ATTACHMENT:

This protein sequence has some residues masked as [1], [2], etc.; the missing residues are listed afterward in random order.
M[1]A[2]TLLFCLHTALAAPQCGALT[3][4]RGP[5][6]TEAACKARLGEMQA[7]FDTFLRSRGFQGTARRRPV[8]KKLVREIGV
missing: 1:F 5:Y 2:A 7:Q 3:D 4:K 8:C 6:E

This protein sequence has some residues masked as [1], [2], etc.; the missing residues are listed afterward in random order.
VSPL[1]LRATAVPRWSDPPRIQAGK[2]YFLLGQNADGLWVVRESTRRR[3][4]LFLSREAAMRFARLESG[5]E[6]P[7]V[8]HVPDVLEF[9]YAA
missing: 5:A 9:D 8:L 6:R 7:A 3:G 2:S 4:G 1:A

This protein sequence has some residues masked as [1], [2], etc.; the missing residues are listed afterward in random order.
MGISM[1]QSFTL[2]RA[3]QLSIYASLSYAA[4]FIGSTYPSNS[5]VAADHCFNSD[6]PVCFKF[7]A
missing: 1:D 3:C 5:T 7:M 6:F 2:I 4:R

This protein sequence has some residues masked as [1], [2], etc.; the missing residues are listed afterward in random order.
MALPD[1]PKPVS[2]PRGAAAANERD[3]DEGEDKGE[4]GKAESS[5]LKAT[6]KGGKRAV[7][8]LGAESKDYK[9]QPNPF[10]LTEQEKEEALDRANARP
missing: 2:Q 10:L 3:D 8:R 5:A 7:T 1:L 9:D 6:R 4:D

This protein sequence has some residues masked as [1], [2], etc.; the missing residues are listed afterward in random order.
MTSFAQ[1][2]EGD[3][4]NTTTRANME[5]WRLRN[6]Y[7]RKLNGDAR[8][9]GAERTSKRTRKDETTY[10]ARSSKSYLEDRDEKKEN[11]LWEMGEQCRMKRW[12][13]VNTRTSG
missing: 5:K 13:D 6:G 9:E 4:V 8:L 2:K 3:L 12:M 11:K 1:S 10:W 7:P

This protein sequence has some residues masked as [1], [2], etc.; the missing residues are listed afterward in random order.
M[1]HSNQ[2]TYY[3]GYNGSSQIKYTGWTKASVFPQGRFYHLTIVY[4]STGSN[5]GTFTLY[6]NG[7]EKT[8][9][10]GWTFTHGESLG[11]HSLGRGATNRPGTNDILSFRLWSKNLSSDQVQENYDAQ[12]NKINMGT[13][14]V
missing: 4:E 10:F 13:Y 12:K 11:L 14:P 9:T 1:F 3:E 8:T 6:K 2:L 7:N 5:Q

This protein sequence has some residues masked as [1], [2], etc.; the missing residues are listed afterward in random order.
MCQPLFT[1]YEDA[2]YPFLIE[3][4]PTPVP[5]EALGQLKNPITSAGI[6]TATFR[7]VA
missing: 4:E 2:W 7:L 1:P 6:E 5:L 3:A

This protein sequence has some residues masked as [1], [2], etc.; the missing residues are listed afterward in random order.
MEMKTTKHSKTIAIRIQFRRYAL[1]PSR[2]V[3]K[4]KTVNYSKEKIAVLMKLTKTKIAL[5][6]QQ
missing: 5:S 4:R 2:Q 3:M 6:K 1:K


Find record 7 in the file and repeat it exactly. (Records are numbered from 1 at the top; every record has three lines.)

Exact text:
This protein sequence has some residues masked as [1], [2], etc.; the missing residues are listed afterward in random order.
MCQPLFT[1]YEDA[2]YPFLIE[3][4]PTPVP[5]EALGQLKNPITSAGI[6]TATFR[7]VA
missing: 4:E 2:W 7:L 1:P 6:E 5:L 3:A